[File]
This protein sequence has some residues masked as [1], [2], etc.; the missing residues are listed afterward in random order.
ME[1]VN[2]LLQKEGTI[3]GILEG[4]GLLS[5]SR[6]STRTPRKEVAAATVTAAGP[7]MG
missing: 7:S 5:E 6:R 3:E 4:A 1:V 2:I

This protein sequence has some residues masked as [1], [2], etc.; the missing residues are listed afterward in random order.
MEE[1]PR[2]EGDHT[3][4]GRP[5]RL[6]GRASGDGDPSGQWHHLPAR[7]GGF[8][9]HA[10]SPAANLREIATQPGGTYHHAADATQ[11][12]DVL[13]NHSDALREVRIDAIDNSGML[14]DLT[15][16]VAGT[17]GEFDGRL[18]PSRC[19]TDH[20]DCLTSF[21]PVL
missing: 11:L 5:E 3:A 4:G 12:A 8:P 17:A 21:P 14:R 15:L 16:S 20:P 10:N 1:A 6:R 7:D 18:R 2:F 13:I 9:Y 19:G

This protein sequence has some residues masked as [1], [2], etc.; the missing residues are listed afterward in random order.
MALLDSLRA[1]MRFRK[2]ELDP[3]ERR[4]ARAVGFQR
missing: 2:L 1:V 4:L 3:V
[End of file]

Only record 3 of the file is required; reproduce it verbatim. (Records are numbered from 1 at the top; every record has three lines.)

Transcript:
This protein sequence has some residues masked as [1], [2], etc.; the missing residues are listed afterward in random order.
MALLDSLRA[1]MRFRK[2]ELDP[3]ERR[4]ARAVGFQR
missing: 2:L 1:V 4:L 3:V